You can expand the visual representation of the matrix on the lower part of the dialog. This visual maps to the same data as what is shown in the matrix and as you modify what fields are being explored, it will automatically update and select the best visual for that set of fields.

If you prefer, you can swap the layout to show the visual and matrix side-by-side instead of one on top of the other using the layout buttons, , in the top right to adjust the orientation.

If you want to use the field well to adjust which fields are located on the rows and columns, you can use the ‘Rearrange data’ section of the data pane. You’ll only see the field wells of one visual, either the chart or the matrix.

To see the other field wells, you’ll just need to click on visual you’ll want to edit. You’ll know which one you’re editing by the black outline.

Just as when you were editing the matrix and the visual updated automatically, as you edit the visual, your matrix updates to reflect the same data. This applies not only to the fields used, but also interactions like sorting and drilling. Assuming the visual can accurately reflect the sort or drill state, it will update appropriately.

For example, here I’m using a date hierarchy and want to drill down to quarter.

When I do so on the visual, the matrix also updates accordingly.

Note: There are certain matrix configurations that cannot be currently visualized in other chart types. Depending on the situation, a visual may not be rendered or the sort and drill state may not apply. For example, if you expand one specific row in the matrix, that will not apply in the visual, as we don’t currently have support for that interaction within other visual types.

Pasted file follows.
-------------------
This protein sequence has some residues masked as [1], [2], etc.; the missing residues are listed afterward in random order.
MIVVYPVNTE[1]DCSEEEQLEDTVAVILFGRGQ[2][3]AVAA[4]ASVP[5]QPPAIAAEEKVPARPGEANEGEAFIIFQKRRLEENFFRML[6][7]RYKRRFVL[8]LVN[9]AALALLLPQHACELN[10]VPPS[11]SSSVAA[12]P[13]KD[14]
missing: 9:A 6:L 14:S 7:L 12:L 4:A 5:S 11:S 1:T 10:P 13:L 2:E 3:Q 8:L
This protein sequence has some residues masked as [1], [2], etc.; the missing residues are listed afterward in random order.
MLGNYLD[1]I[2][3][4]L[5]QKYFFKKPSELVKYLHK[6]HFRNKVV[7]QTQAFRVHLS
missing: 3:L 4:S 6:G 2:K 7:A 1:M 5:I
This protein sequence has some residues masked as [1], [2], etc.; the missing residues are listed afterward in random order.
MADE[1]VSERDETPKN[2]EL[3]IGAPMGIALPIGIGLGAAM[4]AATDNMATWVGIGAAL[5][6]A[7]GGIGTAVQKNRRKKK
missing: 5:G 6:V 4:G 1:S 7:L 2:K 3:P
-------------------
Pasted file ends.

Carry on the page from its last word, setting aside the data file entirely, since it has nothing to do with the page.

Step 3: Add filters if needed

As you build out your exploration, you can also take advantage of a new filtering experience. Just use the Add filter button on the top left to quickly add filters on the fields already in your visual or pick from any fields in your dataset.

In this exploration experience, the filters are added as pills at the top of view, so you can easily see what the current filter state is and quickly modify it on the fly.

Step 4: Save and share your exploration

To save and share your exploration, click the Save button in the top left corner.

And you’ll get a dialog asking you to name the exploration, pick a workspace to save it to, and add a sensitivity label if applicable.

Note: Explorations can only be saved to premium workspaces at this time.

Now you’re ready to share your exploration with others. Simply use the share button in the top left. 

Choose your audience and permissions by clicking the first section and Apply.

Then continue to add your recipient’s email address and share. Immediately following you will also be prompted to share the underlying dataset so the recipient can view the contents of your exploration.